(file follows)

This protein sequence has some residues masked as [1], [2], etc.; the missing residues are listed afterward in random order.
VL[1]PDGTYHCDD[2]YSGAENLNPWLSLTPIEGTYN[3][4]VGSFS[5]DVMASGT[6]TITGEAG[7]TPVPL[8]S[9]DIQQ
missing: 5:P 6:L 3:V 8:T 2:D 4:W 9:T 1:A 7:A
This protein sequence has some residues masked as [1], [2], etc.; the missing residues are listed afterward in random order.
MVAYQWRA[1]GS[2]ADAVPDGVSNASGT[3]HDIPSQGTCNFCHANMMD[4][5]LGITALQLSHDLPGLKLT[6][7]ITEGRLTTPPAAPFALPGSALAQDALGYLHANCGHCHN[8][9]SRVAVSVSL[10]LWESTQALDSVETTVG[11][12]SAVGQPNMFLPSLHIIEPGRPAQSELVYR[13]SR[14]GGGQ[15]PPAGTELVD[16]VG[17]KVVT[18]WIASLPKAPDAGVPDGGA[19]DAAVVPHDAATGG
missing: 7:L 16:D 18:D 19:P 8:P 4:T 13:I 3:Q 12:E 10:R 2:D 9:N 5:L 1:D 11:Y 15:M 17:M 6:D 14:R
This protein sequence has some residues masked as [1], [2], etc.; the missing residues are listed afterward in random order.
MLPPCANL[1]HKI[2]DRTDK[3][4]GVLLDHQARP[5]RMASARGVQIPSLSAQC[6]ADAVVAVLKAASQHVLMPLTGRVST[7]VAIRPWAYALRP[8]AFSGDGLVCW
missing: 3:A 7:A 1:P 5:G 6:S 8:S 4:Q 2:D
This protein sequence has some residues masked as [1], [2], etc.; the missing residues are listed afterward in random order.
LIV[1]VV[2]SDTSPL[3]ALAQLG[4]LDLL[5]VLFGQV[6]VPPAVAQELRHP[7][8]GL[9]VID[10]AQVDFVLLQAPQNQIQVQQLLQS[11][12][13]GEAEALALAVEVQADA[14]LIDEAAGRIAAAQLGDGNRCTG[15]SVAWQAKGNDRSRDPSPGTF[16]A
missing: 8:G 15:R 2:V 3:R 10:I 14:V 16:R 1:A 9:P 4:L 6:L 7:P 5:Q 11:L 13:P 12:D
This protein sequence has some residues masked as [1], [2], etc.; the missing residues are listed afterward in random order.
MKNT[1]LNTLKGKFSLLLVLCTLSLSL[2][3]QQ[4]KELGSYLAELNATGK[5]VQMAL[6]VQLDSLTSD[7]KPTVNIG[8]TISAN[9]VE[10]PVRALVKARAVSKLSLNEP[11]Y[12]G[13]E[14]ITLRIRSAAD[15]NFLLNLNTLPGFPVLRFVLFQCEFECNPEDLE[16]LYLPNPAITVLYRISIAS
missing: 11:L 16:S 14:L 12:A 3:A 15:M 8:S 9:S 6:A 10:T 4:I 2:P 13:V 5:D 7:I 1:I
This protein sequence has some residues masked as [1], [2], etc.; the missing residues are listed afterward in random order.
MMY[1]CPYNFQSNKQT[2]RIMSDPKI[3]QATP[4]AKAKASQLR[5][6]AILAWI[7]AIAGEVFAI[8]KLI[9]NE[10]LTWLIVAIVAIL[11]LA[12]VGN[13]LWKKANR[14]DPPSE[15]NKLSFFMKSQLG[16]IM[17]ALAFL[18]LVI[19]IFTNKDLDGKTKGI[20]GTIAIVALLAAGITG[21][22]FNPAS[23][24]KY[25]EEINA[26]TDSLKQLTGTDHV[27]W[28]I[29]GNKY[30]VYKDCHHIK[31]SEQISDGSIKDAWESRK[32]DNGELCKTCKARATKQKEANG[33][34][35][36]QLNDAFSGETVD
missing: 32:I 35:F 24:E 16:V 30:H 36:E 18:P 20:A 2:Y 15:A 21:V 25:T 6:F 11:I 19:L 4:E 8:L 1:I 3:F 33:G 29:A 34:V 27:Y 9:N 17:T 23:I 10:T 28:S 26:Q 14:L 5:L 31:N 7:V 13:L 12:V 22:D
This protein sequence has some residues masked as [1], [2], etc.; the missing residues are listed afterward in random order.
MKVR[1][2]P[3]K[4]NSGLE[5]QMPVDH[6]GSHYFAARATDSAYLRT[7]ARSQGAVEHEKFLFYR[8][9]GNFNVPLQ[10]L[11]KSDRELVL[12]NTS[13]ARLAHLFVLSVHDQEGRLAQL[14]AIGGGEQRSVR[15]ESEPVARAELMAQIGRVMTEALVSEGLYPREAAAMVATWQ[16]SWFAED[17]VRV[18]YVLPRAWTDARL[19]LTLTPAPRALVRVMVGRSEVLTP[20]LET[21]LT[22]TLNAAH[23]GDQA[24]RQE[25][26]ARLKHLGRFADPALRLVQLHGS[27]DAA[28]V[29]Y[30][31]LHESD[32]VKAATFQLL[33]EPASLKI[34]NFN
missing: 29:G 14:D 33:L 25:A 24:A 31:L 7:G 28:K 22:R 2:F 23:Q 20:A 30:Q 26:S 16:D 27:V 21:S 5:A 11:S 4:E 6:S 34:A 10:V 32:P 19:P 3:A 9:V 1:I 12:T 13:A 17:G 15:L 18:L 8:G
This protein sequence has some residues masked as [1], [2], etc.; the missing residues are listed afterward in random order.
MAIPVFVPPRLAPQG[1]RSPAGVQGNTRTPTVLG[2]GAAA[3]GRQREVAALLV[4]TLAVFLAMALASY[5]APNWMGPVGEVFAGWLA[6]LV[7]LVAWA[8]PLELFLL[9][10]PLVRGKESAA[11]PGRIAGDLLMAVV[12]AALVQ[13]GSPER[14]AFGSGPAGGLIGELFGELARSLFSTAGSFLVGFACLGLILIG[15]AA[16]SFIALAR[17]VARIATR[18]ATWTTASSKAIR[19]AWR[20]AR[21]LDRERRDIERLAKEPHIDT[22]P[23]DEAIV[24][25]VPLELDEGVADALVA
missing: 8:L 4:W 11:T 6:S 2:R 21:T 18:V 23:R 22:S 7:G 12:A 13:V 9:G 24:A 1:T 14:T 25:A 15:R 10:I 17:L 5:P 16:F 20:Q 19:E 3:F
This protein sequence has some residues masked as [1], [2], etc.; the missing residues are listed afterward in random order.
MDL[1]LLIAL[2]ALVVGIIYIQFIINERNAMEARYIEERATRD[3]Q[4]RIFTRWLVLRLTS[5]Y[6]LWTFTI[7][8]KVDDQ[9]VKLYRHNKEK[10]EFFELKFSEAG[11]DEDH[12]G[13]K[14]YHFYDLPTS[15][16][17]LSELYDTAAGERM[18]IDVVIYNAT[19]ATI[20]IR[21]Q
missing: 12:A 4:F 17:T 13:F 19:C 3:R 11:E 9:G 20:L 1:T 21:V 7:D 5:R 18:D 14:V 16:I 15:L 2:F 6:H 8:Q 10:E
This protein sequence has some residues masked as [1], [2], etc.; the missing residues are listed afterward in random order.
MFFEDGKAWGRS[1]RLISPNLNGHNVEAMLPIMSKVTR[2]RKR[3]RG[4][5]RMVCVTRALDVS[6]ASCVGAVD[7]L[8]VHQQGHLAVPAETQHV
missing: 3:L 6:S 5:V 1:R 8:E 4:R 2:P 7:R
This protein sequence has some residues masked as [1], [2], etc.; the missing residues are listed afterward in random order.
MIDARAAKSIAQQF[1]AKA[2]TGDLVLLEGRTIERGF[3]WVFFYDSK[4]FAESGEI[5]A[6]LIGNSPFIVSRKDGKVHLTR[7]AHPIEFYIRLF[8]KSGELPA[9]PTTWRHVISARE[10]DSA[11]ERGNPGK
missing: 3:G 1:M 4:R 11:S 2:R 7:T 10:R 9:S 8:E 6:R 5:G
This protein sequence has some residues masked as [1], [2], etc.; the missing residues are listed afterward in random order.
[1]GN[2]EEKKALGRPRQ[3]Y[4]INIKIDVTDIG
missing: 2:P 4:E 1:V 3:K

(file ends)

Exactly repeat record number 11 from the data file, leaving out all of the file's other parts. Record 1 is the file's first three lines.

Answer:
This protein sequence has some residues masked as [1], [2], etc.; the missing residues are listed afterward in random order.
MIDARAAKSIAQQF[1]AKA[2]TGDLVLLEGRTIERGF[3]WVFFYDSK[4]FAESGEI[5]A[6]LIGNSPFIVSRKDGKVHLTR[7]AHPIEFYIRLF[8]KSGELPA[9]PTTWRHVISARE[10]DSA[11]ERGNPGK
missing: 3:G 1:M 4:R 11:S 2:R 7:T 10:R 9:S 8:E 6:R 5:G